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#22 ~ The Thirteenth Tale

cover-of-the-thirteenth-tale

The Thirteenth Tale by Diane Setterfield

It took me a while to read this book, but that is not because it wasn’t interesting and delightful. Suffice to say that sometimes work gets in the way of life. I completely enjoyed reading a Gothic ghost story once again. I keep forgetting how much I enjoy them. There’s something about a misty, haunted moor filled with secrets and lies to keep my interest until the very end.

The narrator, an avid reader, lives above her father’s bookstore. From a very young age Margaret spent a majority of her time reading. Her ability to read expanded once she began working at the store full-time. The store is full of exotic books, but it is not the main way in which their livings are earned. Her father has a knack for finding the most difficult books. Four of those sales a year is all they need.

Her life is sheltered within this world of books until she is offered the opportunity to write the biography of one of Britian’s greatest living novelists. Vida Winter spent her life spinning tales when asked about her private life. To Margaret, she wants to come clean. Margaret’s family also has its secrets that keeps her at arms length from her mother. After some discussion with her father, she accepts the position and makes a temporary move to Ms. Winter’s estate.

The world of shadows, ghosts, and mentally unstable relatives unfolds for Margaret during sessions with the author in her library. As Margaret tries to tie together loose ends and prove to herself that Ms. Winter is not making a fool of her, the reader is, too. The rules that Ms. Winter put in place about not asking questions and not jumping ahead in the story are as tantalizingly frustrating to the reader as they are to the narrator.

The conclusion to this book is reminiscent to many other Gothic novels. Asylum bPatrick McGrath , which is my favorite novel in this genre, came to mind. I finished the book with satisfaction. It was nice to not feel disappointed. The fact that I wasn’t longing for more is far from negative. It felt complete and that is a joy to me. Not everything has to end with Scarlett tormented on the stairs determined to get Rhett back after first rejuvenating her soul at Tara.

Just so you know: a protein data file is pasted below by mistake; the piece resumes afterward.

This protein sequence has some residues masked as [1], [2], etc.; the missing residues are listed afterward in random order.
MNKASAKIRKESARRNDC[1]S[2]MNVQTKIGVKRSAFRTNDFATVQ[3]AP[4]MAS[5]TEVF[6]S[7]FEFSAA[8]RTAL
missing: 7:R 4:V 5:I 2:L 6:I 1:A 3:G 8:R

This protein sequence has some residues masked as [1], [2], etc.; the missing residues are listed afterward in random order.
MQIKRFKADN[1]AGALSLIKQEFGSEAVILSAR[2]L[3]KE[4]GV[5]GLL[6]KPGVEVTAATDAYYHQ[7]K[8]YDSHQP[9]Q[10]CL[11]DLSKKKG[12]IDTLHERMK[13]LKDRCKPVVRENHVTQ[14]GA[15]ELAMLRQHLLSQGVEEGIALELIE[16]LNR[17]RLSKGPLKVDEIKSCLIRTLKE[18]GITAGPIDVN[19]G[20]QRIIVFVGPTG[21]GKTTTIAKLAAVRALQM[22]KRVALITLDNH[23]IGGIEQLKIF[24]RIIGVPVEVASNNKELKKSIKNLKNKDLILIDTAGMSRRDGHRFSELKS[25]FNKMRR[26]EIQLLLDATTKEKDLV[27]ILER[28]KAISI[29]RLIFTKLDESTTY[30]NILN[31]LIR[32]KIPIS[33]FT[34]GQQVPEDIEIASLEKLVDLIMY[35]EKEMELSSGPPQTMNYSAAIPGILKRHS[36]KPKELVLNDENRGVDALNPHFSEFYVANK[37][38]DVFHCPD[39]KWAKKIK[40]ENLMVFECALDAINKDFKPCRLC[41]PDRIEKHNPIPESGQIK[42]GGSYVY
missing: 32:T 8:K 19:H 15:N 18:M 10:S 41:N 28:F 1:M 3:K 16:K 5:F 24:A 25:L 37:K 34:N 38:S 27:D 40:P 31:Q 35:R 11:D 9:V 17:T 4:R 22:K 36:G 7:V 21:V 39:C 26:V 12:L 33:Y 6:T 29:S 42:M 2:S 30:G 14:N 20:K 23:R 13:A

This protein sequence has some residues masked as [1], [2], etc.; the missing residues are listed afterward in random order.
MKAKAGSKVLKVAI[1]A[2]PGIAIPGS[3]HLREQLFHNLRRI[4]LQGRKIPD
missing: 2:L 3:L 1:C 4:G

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7 Comments

  • At 2008.06.03 03:02, Thank You to My May Visitors said:

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    • At 2008.07.07 15:18, Thank You to My June Vistors said:

      […] Chair and a Good Book Mrs. S from Blue Archipelago Debi from Nothing of Importance Jennifer from Literate Housewife Review Kim L. from Bold. Blue. Adventure CB James from Ready When You Are, C.B. Care from Care’s […]

      • At 2008.08.04 01:13, Thank You to My July Visitors said:

        […] from Randomness Laura from Reading Reflections Michelle Softdrink from Fizzy Thoughts Jennifer from Literate Housewife Review Danielle from Living in the Sunshine Bethany from B & B Ex Libris Serena from Savvy Verse & […]

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          • […] it.  This time, it left me on the fence.  I will need to ponder it for a while.  It, along with The Thirteenth Tale and The Sister, has reignited my love of Gothic novels and prompted me to buy some similar novels, […]

            • […] House at Midnight is set in current time, those places can be deliciously eiry and full of mystery. The Thirteenth Tale, The Sister, and The Little Stranger are all strong examples of what I love in stories of this […]

              • […] someone who loved the stuffings out of The Thirteenth Tale, I was excited to pick up this audiobook despite the less than glowing things I’d heard about […]

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